Fruits Cleanse, Veggies Heal
If you had come home two weeks ago, you would have thought that I run an organic market. The floor was covered with rows of thirty papayas, a hundred apples, a hundred chikoos, more than a hundred bananas and five big boxes of dates.
A similar spread, of rice, greens, beans, carrots, raagi powder, jaggery, and cooking spices, was laid out in the homes of Abid and Shabbar (recent graduates of a Moved By Love retreat
had been persuaded to travel from their organic farm in Coimbature and come to Hyderabad to lead a one-day course. Called, Hacking Health: How to be your own Healer
, it would highlight what they have spent the past eight years learning and living – natural healing.
When we first thought of the idea, my mother asked, “Should we rustle up our relatives to fill in the audience?”, sweetly concerned that the turn-out would be disappointing. She need not have worried. More than 120 people registered and 90 showed up early Sunday morning, for the 7.30am-6pm session.
The room was brightened by fresh roses, Indian textiles, and colourful paper kites with intriguing slogans on them: “Fruits Cleanse, Veggies Heal,” “Chew water, drink food,” “We eat food, and it eats us.”
Ragu, a shining real-world example of living and healing naturally, took the group through the major sections of the natural healing philosophy and practice. Nisha and their friend Arabindh (who has cooked for every course they have conducted in the past five years), assisted by three households, did the marathon amounts of cooking. Volunteers helped at every level – roses as decoration, organizing a car pooling service, providing an enormous container of organic yogurt (to make buttermilk from), serving the meals with a smile, and forming a mailing list. The enthusiasm was palpable. Joy shimmered in the air.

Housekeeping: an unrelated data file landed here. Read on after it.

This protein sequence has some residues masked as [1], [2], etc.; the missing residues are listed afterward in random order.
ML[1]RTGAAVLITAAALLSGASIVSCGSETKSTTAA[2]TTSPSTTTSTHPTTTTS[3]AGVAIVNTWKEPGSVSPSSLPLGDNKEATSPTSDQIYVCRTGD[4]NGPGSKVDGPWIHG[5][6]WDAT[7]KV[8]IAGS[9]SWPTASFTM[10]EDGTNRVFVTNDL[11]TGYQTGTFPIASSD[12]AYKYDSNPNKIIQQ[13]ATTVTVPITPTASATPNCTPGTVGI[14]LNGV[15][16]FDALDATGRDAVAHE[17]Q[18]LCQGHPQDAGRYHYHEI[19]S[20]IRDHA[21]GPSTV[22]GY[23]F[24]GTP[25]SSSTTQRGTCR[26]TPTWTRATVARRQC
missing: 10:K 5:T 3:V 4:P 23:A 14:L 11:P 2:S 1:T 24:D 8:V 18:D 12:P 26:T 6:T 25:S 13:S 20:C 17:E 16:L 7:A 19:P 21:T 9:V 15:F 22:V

A post is not long enough to summarize all the knowledge conveyed that Sunday. Ragu himself, was trying to cover in one day what they usually share over a seven-day course. So here are some highlights, in an easy to read format:
What is health?
Health is an optimal state of functioning
of the body and the mind.
We tend to assume that food provides energy. But the body is a living system
its energy to convert food into nourishment (building blocks) for its survival, growth and renewal.
How does food work?
Food does not digest itself. We spend
our energy to digest food and build our system. We eat food and it
eats us. Food is a tax on vitality, even if it is good food.
Is there a quality or hierarchy of foods?
Yes, in this order:
3. Raw Vegetables
4. Sprouted Millets, Legumes, Grains, Seeds
5. Cooked foods: (1) Baked, (2) Steamed, (3) Boiled (4) Fried
6. Non-Vegetarian foods (minimally processed and spiced)
7. Intoxicants: tea, coffee, alcohol, etc (no nutritional value)
What is disease?
People think that the ever increasing number of diseases require multiple types of interventions.
But, actually, all diseases have the same cause. And all cures occur due to the same process.
Diseases are the end products or the result of a degeneration of metabolism caused by: Consuming acidic foods, thoughts and emotions Wrong combination of foods Eating for reasons other than hunger Sensory overload in work and entertainment Greed and fear driven work culture
What can I do?
Avoid the five whites
Sugar Salt White pasta or rice Dairy White bread If you have to eat dairy, let it be organic yogurt or buttermilk. Wherever possible substitute millets for wheat.
Green juice every day
1 cup of greens, 1 banana, 2-3 dates. Blend. Drink.